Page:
How to move beyond convenience to helping people with self development, relationships with others, and designing tangible, non-screen, everyday objects.

With the availability and affordability of new sensors, creating new smart products has never been easier. It’s time to ask ourselves if we really need these products and how they affect us, in terms of leading a meaningful life of fulfilment. As part of a PhD in the subject, Vanessa Julia Carpenter from IdemoLab presents several areas of consideration for companies developing smart products:

3 framings of meaningfulness

We can think of meaningfulness in 3 framings: As people-to-people connections, a person-to-their-sense-of-self and a person-to-time. For people-to-people connections, we aim to 1. Develop relationships between people, 2. Deepen those relationships and 3. Create shared identity. For a person-to-their-sense-of-self, we aim to facilitate 1. Self exploration, 2. Self development, and 3. Self expression. Finally, for a person-to-time we consider three aspects: 1. Short versus long term, 2. Sense of time, and 3. Representation of time. You can learn more about each of these aspects by visiting the website Meaningful Devices

The mechanics of meaningfulness

There are 6 value-based characteristics of Designing for Meaningfulness including: 

  1. Personal development: Identity, purpose, who am I, who have I been, who will I be?
  2. Moments of significance: Discovery, transformation, the ah-ha moment, leading to identity change.
  3. Value over function: The result of using a device, as it adds value to your life.
  4. Meaning in everyday life: Meaningfulness is different to every person in every situation - the ever changing definition of what is meaningful on a daily basis.
  5. Critical thinking: Asking the hard questions, analysing and reflecting, leading to growth.
  6. Offline: Could the product have the same effect without measuring anything, or even being connected?

Considering the mechanics of meaningfulness can help companies determine their product’s purpose and significance to the end user and whether their product contributes to a sense of fulfilment in life.

The manifestations of meaningfulness

The manifestations of meaningfulness are the physical characteristics that a product designer might consider when creating a new smart product. These include: 

  1. Non-Screen: Does the product or service we are designing really need a screen to convey information? What other possibilities exist? Light, sound, movement, temperature change, etc? How does this interaction affect the user?
  2. Tangible: How does the product or service exist in the real-world? Is it a tangible object that one can hold in their hands, or is it something digital or virtual? How does the presence or absence of a physical object affect the experience of using this product or service? 
  3. Craft: Have you considered utilizing a traditional crafts person in the design of your product? What does it mean to have a generic, mass product product compared to one which is hand-crafted or made using traditional materials or practices? How could your product’s experience be improved with craft? 
  4. Everyday: How does your product relate to the everyday? Is it a foreign object which may be difficult to align with one’s experience of the world and everyday practices or is it a familiar object, easy to adapt to using?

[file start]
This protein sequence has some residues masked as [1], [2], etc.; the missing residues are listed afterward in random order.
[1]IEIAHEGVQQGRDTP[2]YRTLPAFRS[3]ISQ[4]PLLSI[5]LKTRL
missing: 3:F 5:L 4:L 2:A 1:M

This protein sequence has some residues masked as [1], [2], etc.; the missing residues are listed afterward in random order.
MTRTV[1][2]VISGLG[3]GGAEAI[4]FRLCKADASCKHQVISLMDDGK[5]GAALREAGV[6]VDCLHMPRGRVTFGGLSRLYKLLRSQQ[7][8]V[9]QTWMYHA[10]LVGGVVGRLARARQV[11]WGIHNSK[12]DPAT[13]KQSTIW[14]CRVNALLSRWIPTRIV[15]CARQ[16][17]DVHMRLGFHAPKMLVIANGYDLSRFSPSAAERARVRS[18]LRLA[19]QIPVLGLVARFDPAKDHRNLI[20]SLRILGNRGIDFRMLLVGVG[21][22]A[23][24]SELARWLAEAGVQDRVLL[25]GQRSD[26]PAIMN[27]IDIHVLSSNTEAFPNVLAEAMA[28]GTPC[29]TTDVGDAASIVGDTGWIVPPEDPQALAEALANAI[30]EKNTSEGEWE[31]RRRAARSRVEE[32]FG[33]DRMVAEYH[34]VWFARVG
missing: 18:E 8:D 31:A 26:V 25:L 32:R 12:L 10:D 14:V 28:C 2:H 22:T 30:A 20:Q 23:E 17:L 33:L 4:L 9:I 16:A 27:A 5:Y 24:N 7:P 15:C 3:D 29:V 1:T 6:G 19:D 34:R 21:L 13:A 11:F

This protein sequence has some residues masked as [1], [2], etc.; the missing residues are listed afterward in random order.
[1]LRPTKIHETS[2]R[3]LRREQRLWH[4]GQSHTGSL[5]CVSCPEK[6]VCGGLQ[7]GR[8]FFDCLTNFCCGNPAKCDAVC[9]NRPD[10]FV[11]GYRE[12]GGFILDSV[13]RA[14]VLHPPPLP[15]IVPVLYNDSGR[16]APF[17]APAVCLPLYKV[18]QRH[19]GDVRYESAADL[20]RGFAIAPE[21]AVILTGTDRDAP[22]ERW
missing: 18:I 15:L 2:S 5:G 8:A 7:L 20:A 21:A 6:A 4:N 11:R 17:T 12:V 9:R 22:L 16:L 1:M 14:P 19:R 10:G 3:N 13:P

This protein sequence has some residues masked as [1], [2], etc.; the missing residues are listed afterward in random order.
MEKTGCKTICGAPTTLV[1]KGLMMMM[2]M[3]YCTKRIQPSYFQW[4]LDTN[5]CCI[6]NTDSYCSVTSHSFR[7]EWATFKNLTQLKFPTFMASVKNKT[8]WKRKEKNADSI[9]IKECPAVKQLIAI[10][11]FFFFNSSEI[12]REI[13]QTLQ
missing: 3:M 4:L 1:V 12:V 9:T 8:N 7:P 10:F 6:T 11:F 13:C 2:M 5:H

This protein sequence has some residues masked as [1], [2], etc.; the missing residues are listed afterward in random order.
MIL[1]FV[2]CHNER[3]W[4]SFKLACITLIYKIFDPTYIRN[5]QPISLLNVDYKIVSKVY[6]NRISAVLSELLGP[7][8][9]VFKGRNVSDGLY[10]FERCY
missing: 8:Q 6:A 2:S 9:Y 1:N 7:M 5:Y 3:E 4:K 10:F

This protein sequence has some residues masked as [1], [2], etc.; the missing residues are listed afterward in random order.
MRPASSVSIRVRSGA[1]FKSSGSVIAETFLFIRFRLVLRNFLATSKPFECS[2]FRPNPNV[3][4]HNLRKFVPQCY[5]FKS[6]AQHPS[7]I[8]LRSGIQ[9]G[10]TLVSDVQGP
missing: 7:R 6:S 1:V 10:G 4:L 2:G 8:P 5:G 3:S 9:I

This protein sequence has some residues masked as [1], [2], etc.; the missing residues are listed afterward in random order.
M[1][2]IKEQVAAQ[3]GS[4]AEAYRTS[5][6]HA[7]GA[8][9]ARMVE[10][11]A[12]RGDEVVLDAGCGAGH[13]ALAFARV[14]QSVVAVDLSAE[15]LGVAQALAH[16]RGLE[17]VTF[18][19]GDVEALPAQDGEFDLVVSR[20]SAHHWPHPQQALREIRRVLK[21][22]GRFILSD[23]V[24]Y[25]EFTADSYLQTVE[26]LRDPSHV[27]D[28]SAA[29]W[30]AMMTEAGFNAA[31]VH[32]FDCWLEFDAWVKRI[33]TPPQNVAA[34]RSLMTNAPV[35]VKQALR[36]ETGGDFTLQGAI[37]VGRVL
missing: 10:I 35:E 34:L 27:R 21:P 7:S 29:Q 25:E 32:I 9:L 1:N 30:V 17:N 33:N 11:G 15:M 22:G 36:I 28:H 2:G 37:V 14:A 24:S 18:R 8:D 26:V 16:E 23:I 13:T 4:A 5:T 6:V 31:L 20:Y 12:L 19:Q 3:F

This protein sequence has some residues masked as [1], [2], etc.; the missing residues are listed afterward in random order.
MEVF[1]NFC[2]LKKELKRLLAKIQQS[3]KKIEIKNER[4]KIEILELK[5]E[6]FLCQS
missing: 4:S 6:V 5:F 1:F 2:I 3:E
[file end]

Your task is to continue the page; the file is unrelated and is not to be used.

Resources

A handbook created with Welfare Tech as part of research done with 9 companies to explore meaningfulness in the area of welfare technologies. This handbook includes guidelines and questions to help companies ask if what they are creating is, or needs to be designed with meaningfulness in mind.

Links to academic work

The PhD “Designing for Meaningfulness in Smart Products” was published in 2019. During this PhD period, several publications relating back to designing for meaningfulness have been published and include:

Carpenter, V. J. and Mekler, E.D. 2019. “Towards Metrics of Meaningfulness for Tech Practitioners”. In Extended Abstracts of the 2019 CHI Conference on Human Factors in Computing Systems (CHI EA '19). ACM, New York, NY, USA, Paper CS03, 8 pages.

Carpenter, V. J., Sokoler, T., Møbius, N., and Overholt, D. 2019. Trækvejret: A Kinetic Device Encouraging Bodily Reflection. In Proceedings of the Thirteenth International Conference on Tangible, Embedded, and Embodied Interaction (TEI '19). ACM, New York, NY, USA, 399-406.

Carpenter, V., and Overholt, D. (2018) “Designing for interpersonal connections in future technologies: An annotated portfolio of jewellery devices”. Proceedings of the 2018 NordDesign conference. Design Society.

Carpenter, V. J., and Overholt, D. “Designing For Meaningfulness: A Case Study Of A Pregnancy Wearable For Men.” Proceedings of the 2017 ACM Conference Companion Publication on Designing Interactive Systems. ACM, 2017.

Carpenter, V. J., Møbius, N., Willis, A., and Overholt, D. Electronic Kintsugi: An investigation of everyday crafted objects in tangible interaction design. Proceedings of the 2018 IEEE Future Technologies Conference. Springer, 2018

Carpenter, V. J., Kampmann, B., Stella, A., Maunsbach, M., Minovski, M., Ville-France, N., & Overholt, D. (2018, September). MusicFabrik: a playable, portable speaker. In Proceedings of the 10th Nordic Conference on Human-Computer Interaction (pp. 701-705). ACM.

Møller, N., Overholt, D., Carpenter, V., Stella, A., Kampmann, B., Minovski, M. and Maunsbach, M. (2018). SketchyTuna: Exploring A Design For Screenless Creativity. Zenodo.